A Weekend for Women and Weed

By Alexander Lekhtman|January 23, 2017

The nation and the world were rocked this weekend by the Women’s March. The day before, cannabis activist group DCMJ distributed thousands of hand-rolled joints—for free.

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The nation and the world were rocked this weekend by the ‘Women’s March’—a massive rally in cities around the globe on January 21, 2017, the first full day of Donald Trump’s term as President of the United States. According to the march’s organizers, the action aimed to “[recognize] that defending the most marginalized among us is defending all of us.” It brought together people concerned about a range of political issues and hoping to express their dissatisfaction with the Trump administration.

According to the Guardian, one million people marched in Washington, D.C., overwhelming the city’s Metro subway system. Protesters gathered on the National Mall to see speakers and performers such as Madonna, Alicia Keys, Gloria Steinem, and Angela Davis. They then marched along Pennsylvania Avenue, on the route Donald Trump had taken just the day before.

Huge crowds gathered in other cities around the country, surpassing organizers’ estimated attendance. Over 500,000 marched in Los Angeles—reportedly the highest turnout for an event of its kind in almost a decade. 250,000 turned out in Chicago, forcing the march itself to be canceled as the protesters rallied in Grant Park. 200,000 marched up Fifth Avenue in New York City towards Trump Tower. Boston and Denver each saw crowds of 100,000, while tens of thousands gathered in Phoenix, Oakland, and Austin. Protesters demonstrated in foreign cities including London, Berlin, Prague, and Paris. The Women’s March official website lists 673 marches that took place around the world with over 4.8 million attending.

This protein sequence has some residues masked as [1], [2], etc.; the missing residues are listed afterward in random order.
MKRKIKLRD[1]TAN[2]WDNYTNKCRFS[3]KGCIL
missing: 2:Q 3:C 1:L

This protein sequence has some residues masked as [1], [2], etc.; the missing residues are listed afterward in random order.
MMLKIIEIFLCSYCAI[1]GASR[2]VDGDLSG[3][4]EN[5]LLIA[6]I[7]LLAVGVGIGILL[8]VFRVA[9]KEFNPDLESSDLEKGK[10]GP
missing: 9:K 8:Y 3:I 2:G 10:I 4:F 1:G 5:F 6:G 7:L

But the day before, a smaller protest took place in the midst of Donald Trump’s inauguration. Cannabis activist group DCMJ gathered at Dupont Circle in Washington, D.C. to distribute thousands of hand-rolled cannabis joints—for free. DCMJ, who helped legalize cannabis in the nation’s capital, held the demonstration to protest Donald Trump’s nomination of U.S. Senator Jeff Sessions for Attorney General. Sessions has expressed opposition to cannabis use and legalization.

According to NBC News, the group used over four pounds of legally grown cannabis to roll the joints, which required a large team of volunteers and several days of work. DCMJ co-founder Adam Eidinger provided some of his own cannabis, while other activists and growers donated their own plant to help the group meet its goal.

The morning of the inauguration, DCMJ traveled with 200 volunteers to Dupont Circle to distribute the joints. More than 40 people were needed to legally carry all the joints, in order to comply with the District of Columbia’s cannabis possession laws. Volunteers checked IDs for the other protesters to ensure only those over 21 years of age could receive the joints.

According to Fox Business, DCMJ warned participants they would risk arrest and fines by smoking cannabis in public and on federal property—but noted the significance of the action: “If someone wants to smoke in public at Trump’s inauguration and it smells up the place, it’s really no worse than smoking a cigarette or tobacco and it makes a powerful statement that you want change and you want reform,” said Eidinger.

The joints were distributed through the bars of a mock prison cell. A sign displayed across it read ‘Jeff Sessions is Backwards on Marijuana.’ The jail cell symbolized the consequences of cannabis criminalization. Eidinger noted the political diversity of the attendees: “We had a lot of Trump supporters, who were mixed in with those who weren’t there to support Trump. But nobody was fighting; it was like a Norman Rockwell painting.” Four minutes and 20 seconds into President Trump’s speech, DCMJ led the protesters in a smoke-in demonstration.

D.C. Mayor Muriel Bowser and Police Chief Peter Newsham chose to overlook the civil disobedience, noting they had far greater security concerns for the inauguration.

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Alexander Lekhtman

Alexander Lekhtman is an editorial fellow at Filter.